I often find I am telling myself that I need to “take a break”, to “relax”, to find some “peace and quiet”. Life gets hectic, and we often seek out a calming state of mind. But what do we do when we get that opportunity?
Chances are our hyperactive minds still dominate our state of mind. We try to relax, to “let go”, but instead our brains keep churning, jumping from one idea to another, to some thought or worry, some whatif or shouldhavebeen. We have trouble shutting off. Sam Harris:
I invite you to pay attention to anything — the sight of this text, the sensation of breathing, the feeling of your body resting against your chair — for a mere sixty seconds without getting distracted by discursive thought. It sounds simple enough: Just pay attention. The truth, however, is that you will find the task impossible. If the lives of your children depended on it, you could not focus on anything — even the feeling of a knife at your throat — for more than a few seconds, before your awareness would be submerged again by the flow of thought. This forced plunge into unreality is a problem. In fact, it is the problem from which every other problem in human life appears to be made.
I am by no means denying the importance of thinking. Linguistic thought is indispensable to us. It is the basis for planning, explicit learning, moral reasoning, and many other capacities that make us human. Thinking is the substance of every social relationship and cultural institution we have. It is also the foundation of science. But our habitual identification with the flow of thought — that is, our failure to recognize thoughts as thoughts, as transient appearances in consciousness — is a primary source of human suffering and confusion.
Our relationship to our own thinking is strange to the point of paradox, in fact. When we see a person walking down the street talking to himself, we generally assume that he is mentally ill. But we all talk to ourselves continuously — we just have the good sense to keep our mouths shut. Our lives in the present can scarcely be glimpsed through the veil of our discursivity: We tell ourselves what just happened, what almost happened, what should have happened, and what might yet happen. We ceaselessly reiterate our hopes and fears about the future. Rather than simply exist as ourselves, we seem to presume a relationship with ourselves. It’s as though we are having a conversation with an imaginary friend possessed of infinite patience. Who are we talking to?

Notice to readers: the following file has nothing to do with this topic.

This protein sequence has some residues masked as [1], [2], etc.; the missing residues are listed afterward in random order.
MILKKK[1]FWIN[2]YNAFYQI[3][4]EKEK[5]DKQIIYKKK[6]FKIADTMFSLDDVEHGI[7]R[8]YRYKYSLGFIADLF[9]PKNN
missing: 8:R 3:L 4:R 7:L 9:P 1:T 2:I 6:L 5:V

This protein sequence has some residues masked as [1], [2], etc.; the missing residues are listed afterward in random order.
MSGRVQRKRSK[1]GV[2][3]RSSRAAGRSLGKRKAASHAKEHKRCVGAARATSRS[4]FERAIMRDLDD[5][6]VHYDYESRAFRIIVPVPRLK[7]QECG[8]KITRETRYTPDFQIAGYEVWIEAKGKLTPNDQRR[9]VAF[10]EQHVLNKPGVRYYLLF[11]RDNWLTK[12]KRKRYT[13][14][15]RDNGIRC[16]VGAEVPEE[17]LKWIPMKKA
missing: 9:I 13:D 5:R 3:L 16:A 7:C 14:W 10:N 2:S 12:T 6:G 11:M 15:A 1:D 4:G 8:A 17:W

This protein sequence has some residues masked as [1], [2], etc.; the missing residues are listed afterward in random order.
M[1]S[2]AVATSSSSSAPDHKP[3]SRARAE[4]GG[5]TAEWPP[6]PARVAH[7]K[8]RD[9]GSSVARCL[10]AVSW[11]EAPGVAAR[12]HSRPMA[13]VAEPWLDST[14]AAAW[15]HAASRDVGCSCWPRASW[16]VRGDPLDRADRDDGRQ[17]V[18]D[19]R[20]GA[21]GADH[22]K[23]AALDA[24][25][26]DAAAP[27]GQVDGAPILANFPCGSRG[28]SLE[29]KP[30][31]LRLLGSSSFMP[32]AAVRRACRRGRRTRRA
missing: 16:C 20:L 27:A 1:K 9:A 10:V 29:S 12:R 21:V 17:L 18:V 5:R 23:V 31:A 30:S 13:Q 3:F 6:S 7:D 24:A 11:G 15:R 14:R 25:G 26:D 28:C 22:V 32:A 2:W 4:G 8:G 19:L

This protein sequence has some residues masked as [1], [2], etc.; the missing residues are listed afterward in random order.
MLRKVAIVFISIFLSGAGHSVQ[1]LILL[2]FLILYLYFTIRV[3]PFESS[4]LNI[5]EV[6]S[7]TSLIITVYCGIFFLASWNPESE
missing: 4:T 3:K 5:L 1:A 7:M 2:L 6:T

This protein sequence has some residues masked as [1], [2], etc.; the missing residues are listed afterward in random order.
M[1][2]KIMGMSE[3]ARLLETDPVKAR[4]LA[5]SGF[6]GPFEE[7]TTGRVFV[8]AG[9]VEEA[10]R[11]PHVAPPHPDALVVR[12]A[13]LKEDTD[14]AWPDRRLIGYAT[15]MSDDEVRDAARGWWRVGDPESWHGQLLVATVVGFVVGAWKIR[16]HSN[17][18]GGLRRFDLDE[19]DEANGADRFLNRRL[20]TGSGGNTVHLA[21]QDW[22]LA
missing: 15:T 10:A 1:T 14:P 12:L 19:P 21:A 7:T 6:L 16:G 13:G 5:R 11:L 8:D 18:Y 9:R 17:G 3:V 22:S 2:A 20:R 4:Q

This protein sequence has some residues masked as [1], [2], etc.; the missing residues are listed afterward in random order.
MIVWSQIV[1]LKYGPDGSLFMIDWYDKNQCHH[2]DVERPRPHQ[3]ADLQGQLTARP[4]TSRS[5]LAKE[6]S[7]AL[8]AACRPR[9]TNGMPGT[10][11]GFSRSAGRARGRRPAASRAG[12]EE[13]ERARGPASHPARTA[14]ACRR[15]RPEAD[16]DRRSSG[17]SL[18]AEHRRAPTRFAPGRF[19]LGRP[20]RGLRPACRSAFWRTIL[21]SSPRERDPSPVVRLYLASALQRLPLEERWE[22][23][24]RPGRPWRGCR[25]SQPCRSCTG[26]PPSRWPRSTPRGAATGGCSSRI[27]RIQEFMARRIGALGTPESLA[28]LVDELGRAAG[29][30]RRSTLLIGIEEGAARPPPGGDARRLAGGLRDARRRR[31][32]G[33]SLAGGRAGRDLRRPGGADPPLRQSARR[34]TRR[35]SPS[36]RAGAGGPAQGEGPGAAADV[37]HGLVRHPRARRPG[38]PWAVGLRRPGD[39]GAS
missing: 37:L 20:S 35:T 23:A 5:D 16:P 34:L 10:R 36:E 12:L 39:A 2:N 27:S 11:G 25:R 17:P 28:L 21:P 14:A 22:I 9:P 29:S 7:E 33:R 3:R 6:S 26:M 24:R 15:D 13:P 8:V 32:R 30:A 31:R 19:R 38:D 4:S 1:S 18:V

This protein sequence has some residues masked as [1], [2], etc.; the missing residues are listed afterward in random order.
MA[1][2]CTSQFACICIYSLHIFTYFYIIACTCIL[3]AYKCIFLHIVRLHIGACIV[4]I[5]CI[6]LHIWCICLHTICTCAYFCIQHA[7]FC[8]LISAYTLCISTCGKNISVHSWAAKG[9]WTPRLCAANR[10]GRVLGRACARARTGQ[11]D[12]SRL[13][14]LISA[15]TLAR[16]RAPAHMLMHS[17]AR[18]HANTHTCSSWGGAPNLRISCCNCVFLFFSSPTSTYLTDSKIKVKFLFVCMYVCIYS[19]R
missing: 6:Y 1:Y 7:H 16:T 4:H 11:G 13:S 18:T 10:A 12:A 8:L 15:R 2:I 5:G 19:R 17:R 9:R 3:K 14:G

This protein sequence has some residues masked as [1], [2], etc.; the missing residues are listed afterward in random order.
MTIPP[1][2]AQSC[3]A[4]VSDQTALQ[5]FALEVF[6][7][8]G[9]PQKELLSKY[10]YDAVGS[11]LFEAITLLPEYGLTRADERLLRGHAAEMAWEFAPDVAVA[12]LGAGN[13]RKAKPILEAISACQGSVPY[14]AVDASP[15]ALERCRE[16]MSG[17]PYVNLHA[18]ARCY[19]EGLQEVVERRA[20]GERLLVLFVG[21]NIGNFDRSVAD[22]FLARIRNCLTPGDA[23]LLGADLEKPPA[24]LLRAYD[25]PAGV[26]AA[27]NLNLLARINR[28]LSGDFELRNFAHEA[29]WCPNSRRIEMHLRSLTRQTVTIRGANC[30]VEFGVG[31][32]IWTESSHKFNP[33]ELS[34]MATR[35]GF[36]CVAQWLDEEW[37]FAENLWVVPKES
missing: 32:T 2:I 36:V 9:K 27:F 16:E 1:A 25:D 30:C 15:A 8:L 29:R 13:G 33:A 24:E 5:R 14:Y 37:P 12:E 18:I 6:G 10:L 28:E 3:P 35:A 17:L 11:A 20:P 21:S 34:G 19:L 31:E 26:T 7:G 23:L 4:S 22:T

This can prevent us from truly experiencing. Instead of staying in the moment, engaging with our environment and our own breathing, we get lost in an inner dialogue.
We can gain clarity from a couple of different practices, including meditation. Historically, such escape from inner dialogue has been achieved through religious practices:
A Christian will recite the Lord’s Prayer continuously over a weekend, experience a profound sense of clarity and peace, and judge this mental state to be fully corroborative of the doctrine of Christianity; A Hindu will spend an evening singing devotional songs to Krishna, feel suddenly free of his conventional sense of self, and conclude that his chosen deity has showered him with grace; a Sufi will spend hours whirling in circles, pierce the veil of thought for a time, and believe that he has established a direct connection to Allah.
Whatever the technique, and however difficult it may be, achieving mental clarity by shutting off can help us thinkers to do what we really would like to: make good decisions and think critically. But even the brightest minds need to recharge from time to time.
EDIT: Here’s a follow up thought from Joel Gold, who writes of the benefits of Adaptive Regression In the Service of the Ego (or ARISE). Adaptive regression need not be as negative as it sounds – and Gold highlights the positives:
There are numerous vital experiences that cannot be achieved without adaptive regression: The creation and appreciation of art, music, literature and food; the ability to sleep; sexual fulfillment; falling in love; and, yes, the ability to free associate and tolerate psychoanalysis or psychodynamic therapy without getting worse. Perhaps the most important element in adaptive regression is the ability to fantasize, to daydream. The person who has access to their unconscious processes and can mine them, without getting mired in them, can try new approaches, can begin to see things in new ways and, perhaps, can achieve mastery of their pursuits.
In a word: Relax.
It was ARISE that allowed Friedrich August Kekulé to use a daydream about a snake eating its tail as inspiration for his formulation of the structure of the benzene ring. It’s what allowed Richard Feynman to simply drop an O-ring into a glass of ice water, show that when cold the ring is subject to distortion, and thereby explain the cause of the Space Shuttle Challenger disaster. Sometimes it takes a genius to see that a fifth grade science experiment is all that is needed to solve a problem.
In another word: Play.